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Malcolm X, Human Rights, and A New World Picture

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In the year and a half before he was killed, Malcolm X was making extensive use of the language of human rights – a language that, he insisted, went beyond that of civil rights, both to describe the wrongs of white supremacy in America and to offer grounds for international appeal. Reading Malcolm X on human rights, many scholars read this as a “turn” toward internationalism, even a loose cosmopolitanism, coming after his break with the Nation of Islam; others describe his use of human rights language as largely instrumental, a way to gain standing for international appeal. But his theorization of the concept both began earlier and was more intellectually robust than the current literature suggests. For Malcolm X, I argue, the language of human rights served to tie together his criticism of American hypocrisy with a robust anticolonial politics, which included a critique of the application of American power abroad. While his use of human rights can be understood, I’ll argue, in the context of a longer-running criticism of the hypocrisy of America’s founding documents, he also rejected the politics of fulfilment, seeking instead to enact the re-founding of a political community and re-making of its promises, in order to change both the position of African Americans in the US and the role of the US in the world. In this sense, I argue, Malcolm X saw human rights as part of what he described as a “new world picture” that could merge humanitarian and egalitarian commitments with an affirmation of national political institutions and postcolonial sovereignty.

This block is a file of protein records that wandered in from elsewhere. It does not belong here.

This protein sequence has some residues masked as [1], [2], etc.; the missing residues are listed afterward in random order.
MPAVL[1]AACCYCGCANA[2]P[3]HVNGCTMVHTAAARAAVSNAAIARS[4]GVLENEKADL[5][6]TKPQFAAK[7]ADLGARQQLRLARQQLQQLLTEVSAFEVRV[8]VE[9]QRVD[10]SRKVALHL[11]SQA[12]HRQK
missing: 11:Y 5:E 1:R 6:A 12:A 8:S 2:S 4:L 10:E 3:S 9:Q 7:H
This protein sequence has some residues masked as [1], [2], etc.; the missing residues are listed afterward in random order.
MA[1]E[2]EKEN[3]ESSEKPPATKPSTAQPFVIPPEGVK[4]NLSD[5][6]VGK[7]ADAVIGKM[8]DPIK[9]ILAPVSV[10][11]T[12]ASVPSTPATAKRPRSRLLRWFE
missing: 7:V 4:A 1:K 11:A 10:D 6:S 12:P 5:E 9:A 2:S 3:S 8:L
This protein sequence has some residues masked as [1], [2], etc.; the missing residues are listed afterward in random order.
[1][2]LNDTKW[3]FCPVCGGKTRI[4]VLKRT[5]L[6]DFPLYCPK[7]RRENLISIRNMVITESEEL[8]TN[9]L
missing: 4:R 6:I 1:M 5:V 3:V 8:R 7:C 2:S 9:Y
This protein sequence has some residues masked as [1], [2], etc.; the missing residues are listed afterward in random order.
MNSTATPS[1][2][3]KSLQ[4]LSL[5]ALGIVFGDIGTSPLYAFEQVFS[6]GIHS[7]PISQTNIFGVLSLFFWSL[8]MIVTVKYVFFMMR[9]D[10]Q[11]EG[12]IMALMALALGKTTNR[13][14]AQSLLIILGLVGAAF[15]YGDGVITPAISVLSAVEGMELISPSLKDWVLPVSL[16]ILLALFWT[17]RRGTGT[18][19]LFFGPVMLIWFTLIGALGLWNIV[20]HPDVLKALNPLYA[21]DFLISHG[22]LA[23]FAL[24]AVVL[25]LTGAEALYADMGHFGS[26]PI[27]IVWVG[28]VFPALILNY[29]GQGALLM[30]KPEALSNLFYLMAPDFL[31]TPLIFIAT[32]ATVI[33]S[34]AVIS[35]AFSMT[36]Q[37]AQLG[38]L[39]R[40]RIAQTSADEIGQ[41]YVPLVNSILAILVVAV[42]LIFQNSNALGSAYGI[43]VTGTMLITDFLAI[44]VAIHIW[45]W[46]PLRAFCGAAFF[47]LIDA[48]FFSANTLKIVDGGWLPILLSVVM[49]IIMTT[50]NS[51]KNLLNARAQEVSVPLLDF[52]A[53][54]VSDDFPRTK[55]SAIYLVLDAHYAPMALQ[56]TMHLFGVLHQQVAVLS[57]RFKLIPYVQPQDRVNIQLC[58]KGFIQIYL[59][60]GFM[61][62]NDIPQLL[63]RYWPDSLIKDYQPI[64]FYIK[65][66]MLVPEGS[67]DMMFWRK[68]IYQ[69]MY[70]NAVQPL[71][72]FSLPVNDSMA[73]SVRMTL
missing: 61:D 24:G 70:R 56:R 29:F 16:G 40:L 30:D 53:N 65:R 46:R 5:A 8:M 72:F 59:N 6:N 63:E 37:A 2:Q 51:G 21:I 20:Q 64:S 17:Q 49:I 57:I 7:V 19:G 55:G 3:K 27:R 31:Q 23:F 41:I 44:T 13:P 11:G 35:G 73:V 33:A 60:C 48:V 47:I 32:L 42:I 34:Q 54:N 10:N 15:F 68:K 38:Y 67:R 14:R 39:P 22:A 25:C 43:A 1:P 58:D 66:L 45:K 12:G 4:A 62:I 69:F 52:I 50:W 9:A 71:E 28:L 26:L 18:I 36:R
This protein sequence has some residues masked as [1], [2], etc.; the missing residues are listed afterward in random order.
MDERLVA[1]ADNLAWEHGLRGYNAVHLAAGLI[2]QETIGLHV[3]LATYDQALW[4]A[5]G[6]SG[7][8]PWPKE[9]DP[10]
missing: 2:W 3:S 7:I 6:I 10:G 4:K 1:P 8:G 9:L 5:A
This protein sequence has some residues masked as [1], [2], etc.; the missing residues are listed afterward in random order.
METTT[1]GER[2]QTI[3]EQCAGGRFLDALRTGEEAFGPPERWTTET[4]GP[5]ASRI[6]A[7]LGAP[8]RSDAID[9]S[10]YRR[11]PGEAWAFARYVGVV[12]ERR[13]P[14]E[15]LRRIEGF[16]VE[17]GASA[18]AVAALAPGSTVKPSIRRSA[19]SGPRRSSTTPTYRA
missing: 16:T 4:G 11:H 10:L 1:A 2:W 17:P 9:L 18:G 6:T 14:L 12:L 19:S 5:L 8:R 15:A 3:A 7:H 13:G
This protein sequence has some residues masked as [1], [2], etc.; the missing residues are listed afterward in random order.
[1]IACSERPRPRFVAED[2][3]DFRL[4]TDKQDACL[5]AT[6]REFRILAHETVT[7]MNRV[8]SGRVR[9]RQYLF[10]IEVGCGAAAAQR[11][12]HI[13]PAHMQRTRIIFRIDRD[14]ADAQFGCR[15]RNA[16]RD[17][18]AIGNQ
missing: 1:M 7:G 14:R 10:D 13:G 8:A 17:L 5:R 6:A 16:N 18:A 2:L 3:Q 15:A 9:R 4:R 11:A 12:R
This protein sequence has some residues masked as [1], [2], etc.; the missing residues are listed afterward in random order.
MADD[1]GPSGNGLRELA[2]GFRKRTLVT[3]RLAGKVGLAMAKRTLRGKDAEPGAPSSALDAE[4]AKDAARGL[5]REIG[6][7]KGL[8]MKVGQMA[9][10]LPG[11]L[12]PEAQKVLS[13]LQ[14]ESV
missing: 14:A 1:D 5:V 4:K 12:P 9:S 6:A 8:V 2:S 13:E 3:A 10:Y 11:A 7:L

This talk is part of the International Relations & History Working Group series.

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